health minister Explaining Brazil podcast about Brazil politics economy society michel temer marielle franco soft power Lula’s arrest fake news venezuela crisis fake news MBL Marielle Franco economic recovery Brazilian left social media museum campaign bolsonaro stabbing brazilian democracy center-right presidential election election results political system violence crisis transition bolsonaro administration environment Brazilian history racism football black friday sugar inauguration president infrastructure são paulo dam collapse rio de janeiro war on drugs Brazil's pension system marielle franco trump car wash torture catholic priests china tax system privatization census political climate World Environment Day intercept march for jesus Corpus Christi mercosur-eu little africa argentina data protection lgbtq strike

Podcast Jan 30, 2019

Explaining Brazil #45: How to recover from the Brumadinho dam collapse?

This week’s podcast, How to recover from the Brumadinho dam collapse?, was supported by Voom, an Airbus company. Voom is an on-demand helicopter booking platform that allows its passengers to fly between nine different helipads in the city of São Paulo from Monday to Saturday for less than BRL 500.

Listen and subscribe to our podcast from your mobile device:

Spotify | Apple Podcasts | SoundCloud | YouTube | Google Podcasts

How to recover from the Brumadinho dam collapse?

Once again, Brazil has made into international headlines. And once again, it was not for positive reasons. On January 25, an iron tailings dam near the town of Brumadinho, in the Southeastern state of Minas Gerais, spilled the equivalent of at least 12 hundred Olympic-sized pools of mud onto the surrounding region.

The incident has already claimed dozens of lives — and hundreds more are reported missing. Rescue brigades continue searching for survivors. But the more time passes, the less likely it gets to find people who are still alive.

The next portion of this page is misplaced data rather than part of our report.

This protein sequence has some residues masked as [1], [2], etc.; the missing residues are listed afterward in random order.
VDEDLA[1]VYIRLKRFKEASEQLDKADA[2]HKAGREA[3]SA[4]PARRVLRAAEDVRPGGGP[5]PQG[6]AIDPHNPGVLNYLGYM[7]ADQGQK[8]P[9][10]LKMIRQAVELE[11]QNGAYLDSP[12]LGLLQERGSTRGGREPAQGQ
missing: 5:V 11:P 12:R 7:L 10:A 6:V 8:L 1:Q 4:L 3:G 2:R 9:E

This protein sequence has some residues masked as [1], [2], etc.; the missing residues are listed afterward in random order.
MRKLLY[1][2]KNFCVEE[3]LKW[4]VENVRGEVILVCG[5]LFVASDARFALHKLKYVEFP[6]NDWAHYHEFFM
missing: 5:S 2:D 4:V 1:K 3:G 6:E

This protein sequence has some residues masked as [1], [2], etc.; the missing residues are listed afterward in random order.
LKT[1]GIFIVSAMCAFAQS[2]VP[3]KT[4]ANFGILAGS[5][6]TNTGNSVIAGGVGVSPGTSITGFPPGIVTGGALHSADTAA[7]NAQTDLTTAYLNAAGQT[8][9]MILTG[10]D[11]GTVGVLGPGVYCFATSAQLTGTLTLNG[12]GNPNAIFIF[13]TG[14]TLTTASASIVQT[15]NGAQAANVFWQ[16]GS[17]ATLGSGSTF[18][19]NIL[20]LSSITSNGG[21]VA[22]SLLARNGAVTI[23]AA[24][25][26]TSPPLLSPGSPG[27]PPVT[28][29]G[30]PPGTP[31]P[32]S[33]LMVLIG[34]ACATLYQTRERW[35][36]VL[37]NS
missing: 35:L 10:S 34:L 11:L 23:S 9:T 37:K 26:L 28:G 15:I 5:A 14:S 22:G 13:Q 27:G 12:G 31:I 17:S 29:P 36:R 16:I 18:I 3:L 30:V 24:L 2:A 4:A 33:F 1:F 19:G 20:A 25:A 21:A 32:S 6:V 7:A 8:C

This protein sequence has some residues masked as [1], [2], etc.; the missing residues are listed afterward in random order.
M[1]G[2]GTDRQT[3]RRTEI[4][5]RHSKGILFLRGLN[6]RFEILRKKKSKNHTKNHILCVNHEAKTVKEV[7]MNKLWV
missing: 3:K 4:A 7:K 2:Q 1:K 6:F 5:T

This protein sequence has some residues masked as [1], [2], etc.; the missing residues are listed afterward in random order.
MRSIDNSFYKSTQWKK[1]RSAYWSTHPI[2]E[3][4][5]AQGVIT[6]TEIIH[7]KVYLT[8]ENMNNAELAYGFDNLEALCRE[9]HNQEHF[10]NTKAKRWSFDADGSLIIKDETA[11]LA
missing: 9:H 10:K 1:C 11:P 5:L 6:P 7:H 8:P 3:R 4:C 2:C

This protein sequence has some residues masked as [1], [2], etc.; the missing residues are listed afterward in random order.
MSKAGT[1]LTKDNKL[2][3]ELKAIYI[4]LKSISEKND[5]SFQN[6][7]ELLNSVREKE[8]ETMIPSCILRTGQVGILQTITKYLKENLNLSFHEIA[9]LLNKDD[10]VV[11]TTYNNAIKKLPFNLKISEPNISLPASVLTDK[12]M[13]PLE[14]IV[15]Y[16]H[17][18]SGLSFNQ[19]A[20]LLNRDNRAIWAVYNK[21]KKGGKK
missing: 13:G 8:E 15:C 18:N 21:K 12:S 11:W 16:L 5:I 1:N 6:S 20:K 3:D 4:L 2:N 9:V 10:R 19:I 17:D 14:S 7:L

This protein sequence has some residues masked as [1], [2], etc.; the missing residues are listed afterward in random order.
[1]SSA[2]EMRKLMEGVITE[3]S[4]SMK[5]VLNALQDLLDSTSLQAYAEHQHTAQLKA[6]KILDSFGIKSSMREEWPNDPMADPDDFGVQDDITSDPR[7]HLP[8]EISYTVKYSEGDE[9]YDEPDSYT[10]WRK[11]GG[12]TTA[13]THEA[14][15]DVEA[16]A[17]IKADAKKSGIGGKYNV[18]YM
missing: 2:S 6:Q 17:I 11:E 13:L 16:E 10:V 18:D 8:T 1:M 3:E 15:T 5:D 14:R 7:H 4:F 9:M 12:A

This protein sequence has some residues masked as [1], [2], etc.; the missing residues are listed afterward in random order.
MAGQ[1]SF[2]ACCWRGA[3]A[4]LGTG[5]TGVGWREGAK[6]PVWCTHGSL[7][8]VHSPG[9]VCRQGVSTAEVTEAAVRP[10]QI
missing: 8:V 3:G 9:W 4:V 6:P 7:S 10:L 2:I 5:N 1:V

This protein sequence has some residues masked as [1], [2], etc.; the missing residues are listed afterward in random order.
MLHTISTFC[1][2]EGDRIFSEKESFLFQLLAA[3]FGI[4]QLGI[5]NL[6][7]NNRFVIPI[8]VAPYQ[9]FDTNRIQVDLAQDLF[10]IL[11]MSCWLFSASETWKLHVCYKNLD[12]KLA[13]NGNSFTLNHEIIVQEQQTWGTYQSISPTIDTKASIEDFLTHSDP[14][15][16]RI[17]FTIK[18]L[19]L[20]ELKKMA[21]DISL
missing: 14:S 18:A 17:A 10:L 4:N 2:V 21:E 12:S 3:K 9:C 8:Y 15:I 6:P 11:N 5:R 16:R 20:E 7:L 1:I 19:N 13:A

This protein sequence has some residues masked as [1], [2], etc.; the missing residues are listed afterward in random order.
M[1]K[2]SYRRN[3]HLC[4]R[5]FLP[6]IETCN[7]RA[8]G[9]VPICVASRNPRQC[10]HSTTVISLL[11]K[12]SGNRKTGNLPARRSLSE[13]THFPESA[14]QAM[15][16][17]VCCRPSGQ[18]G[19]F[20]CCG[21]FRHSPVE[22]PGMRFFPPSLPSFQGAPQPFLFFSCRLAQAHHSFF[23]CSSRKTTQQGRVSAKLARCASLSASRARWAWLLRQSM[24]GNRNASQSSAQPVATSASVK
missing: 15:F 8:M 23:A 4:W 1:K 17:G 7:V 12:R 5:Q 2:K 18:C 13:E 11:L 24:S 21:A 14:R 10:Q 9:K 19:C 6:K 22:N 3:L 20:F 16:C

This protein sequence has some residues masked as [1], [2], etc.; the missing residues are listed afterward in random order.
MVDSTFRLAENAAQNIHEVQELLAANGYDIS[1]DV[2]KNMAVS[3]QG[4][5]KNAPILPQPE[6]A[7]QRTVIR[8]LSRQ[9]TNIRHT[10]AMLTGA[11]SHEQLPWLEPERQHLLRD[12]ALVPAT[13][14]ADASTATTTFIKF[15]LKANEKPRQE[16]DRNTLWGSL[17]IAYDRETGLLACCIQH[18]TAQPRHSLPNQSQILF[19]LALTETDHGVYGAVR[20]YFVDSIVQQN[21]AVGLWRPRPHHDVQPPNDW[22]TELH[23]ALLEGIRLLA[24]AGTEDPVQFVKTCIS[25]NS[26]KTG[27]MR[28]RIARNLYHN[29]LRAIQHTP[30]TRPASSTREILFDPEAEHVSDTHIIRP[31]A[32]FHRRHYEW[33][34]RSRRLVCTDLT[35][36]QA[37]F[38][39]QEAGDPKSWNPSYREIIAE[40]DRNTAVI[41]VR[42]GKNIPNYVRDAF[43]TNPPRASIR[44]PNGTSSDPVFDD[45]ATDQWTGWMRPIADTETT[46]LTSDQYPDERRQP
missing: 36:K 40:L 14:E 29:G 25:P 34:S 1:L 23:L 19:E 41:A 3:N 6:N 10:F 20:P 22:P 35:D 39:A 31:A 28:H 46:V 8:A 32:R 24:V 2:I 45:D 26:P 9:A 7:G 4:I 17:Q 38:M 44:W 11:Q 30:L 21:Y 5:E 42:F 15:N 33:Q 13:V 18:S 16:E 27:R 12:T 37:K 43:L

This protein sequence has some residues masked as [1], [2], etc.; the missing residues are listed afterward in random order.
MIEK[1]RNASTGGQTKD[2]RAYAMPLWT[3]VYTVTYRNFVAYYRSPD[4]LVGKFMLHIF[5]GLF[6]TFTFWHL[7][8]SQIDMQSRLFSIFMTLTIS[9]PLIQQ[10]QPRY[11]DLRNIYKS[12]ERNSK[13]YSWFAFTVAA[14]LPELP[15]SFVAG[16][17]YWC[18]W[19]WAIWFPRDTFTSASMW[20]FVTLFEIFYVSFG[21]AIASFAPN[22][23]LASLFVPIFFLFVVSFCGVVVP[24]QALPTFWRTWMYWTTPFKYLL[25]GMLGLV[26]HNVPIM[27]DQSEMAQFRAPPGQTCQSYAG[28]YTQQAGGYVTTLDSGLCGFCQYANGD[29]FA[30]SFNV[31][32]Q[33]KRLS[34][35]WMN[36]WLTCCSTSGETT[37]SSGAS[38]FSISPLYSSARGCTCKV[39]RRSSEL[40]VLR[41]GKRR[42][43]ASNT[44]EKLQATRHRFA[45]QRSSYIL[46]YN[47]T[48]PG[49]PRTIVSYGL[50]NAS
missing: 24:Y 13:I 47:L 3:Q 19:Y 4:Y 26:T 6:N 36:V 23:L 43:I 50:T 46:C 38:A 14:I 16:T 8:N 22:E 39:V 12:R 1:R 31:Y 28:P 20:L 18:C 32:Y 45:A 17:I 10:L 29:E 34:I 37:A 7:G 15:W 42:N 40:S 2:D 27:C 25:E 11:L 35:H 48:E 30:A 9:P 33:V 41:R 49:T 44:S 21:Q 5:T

The catastrophe has provoked sadness, outrage, and compassion among Brazilians.

But above all, it has left a slew of unanswered questions.

  • How did this happen?
  • Who is to blame?
  • What will be the lasting environmental consequences?
  • And, most importantly, how can we prevent this from happening again?

On this podcast

edegar wwfEdegar de Oliveira Rosa is the Head of the Food and Agriculture Programme at the World Wide Fund for Nature in Brazil. He has a degree in Agronomy from  São Paulo’s State University (UNESP) and has worked for multiple international organizations.

Gustavo Ribeiro jornalista vejaGustavo Ribeiro has extensive experience covering Brazilian politics. His work has been featured across Brazilian and French media outlets, including Veja, Época, Folha de São Paulo, Médiapart and Radio France Internationale. He is the recipient of multiple awards, including the Abril Prize for outstanding political journalism. He holds a master’s degree in Political Science and Latin American studies from Panthéon-Sorbonne University in Paris.

euan marshall brazil journalistEuan Marshall is a journalist and translator who has lived in São Paulo, Brazil since 2011. Specializing in Brazilian soccer, politics and the connection between the two, his work has been published in The Telegraph, Al Jazeera, The Guardian, The Independent and Jacobin Magazine, among others. In 2014, he authored a comprehensive history of Brazilian soccer entitled “A to Zico: An Alphabet of Brazilian Football.”

maria martha bruno brazil journalist rio de janeiroThis podcast was produced by Maria Martha Bruno. She is a journalist with 14 years of experience in politics, arts, and breaking news. She has collaborated with Al Jazeera, NBC, and CNN, among others, and worked as an international correspondent in Buenos Aires.

Do you have a suggestion for our next Explaining Brazil podcast? Drop us a line at podcast@brazilian.report

Don’t forget to follow us on Twitter and Facebook.

Our content is protected by copyright. Want to republish The Brazilian Report? Email us at contact@brazilian.report